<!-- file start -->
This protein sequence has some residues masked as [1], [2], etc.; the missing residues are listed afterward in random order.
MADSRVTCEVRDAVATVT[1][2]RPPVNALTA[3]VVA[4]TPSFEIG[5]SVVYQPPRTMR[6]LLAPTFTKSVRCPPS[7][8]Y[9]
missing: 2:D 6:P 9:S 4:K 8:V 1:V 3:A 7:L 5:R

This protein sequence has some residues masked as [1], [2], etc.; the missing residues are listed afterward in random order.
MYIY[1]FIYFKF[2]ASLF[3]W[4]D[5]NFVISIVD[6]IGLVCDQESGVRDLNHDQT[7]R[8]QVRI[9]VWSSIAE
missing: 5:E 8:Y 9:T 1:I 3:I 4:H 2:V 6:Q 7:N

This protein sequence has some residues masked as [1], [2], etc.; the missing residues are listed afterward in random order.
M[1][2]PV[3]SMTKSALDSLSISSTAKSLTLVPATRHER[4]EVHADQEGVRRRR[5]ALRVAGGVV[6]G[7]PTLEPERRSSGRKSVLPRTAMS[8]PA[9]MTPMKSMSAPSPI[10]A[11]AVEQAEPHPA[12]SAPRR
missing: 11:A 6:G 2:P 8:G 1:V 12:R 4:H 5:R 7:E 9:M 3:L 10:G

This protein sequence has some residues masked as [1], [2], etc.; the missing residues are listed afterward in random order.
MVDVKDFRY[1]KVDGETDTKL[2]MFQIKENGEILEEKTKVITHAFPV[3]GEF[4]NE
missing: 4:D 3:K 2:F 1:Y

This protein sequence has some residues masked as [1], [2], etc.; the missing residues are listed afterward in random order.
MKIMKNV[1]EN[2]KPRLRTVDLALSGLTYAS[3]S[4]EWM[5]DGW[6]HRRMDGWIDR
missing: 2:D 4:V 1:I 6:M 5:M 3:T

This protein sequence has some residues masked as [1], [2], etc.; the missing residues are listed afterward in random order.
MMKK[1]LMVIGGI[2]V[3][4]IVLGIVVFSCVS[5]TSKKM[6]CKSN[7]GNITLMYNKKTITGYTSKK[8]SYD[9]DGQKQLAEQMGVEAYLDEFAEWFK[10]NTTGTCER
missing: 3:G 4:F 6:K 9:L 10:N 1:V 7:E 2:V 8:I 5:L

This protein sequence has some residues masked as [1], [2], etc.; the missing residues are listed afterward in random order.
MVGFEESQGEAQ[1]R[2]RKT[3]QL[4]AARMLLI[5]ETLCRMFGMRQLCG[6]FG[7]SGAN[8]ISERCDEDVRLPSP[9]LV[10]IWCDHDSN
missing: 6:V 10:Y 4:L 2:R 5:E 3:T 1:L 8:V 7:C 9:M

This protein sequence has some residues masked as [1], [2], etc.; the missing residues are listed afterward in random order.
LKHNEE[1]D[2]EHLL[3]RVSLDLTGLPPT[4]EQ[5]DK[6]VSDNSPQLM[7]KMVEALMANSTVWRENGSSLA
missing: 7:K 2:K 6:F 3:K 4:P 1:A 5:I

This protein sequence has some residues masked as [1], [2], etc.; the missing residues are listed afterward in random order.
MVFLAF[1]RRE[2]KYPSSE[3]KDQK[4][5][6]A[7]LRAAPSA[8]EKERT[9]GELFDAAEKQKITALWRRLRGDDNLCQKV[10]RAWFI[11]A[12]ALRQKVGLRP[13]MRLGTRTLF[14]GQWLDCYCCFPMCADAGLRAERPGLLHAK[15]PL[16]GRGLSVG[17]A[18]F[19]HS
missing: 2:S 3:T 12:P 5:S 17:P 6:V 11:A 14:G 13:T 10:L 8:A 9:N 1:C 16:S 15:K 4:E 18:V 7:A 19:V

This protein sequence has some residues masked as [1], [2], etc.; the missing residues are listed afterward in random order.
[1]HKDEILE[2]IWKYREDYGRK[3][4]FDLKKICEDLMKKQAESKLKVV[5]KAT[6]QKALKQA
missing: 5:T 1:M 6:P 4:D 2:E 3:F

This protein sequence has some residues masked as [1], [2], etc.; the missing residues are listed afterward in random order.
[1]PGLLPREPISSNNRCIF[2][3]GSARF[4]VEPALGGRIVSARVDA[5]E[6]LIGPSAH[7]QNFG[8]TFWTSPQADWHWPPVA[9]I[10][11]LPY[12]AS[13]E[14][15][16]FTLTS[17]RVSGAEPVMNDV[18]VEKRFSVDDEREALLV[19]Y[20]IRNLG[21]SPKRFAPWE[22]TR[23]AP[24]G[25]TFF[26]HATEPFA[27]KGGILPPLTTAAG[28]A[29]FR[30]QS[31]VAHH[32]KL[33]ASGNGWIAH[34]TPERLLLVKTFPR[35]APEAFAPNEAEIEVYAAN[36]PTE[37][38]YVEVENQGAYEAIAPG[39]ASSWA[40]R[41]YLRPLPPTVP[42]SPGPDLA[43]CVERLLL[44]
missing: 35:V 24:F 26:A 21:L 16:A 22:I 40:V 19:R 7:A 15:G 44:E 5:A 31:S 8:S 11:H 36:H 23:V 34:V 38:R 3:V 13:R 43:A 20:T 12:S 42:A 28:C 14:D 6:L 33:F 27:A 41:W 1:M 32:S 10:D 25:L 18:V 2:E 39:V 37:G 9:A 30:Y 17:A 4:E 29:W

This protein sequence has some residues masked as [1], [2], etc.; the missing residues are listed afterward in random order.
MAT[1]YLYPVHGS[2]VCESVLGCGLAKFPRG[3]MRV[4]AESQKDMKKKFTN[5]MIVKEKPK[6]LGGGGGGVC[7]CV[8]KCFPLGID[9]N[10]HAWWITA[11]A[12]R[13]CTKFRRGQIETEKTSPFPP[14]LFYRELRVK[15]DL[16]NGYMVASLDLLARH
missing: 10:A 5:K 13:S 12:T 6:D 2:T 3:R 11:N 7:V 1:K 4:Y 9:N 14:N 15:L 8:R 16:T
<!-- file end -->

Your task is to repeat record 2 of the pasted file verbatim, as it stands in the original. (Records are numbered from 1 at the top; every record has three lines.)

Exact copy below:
This protein sequence has some residues masked as [1], [2], etc.; the missing residues are listed afterward in random order.
MYIY[1]FIYFKF[2]ASLF[3]W[4]D[5]NFVISIVD[6]IGLVCDQESGVRDLNHDQT[7]R[8]QVRI[9]VWSSIAE
missing: 5:E 8:Y 9:T 1:I 3:I 4:H 2:V 6:Q 7:N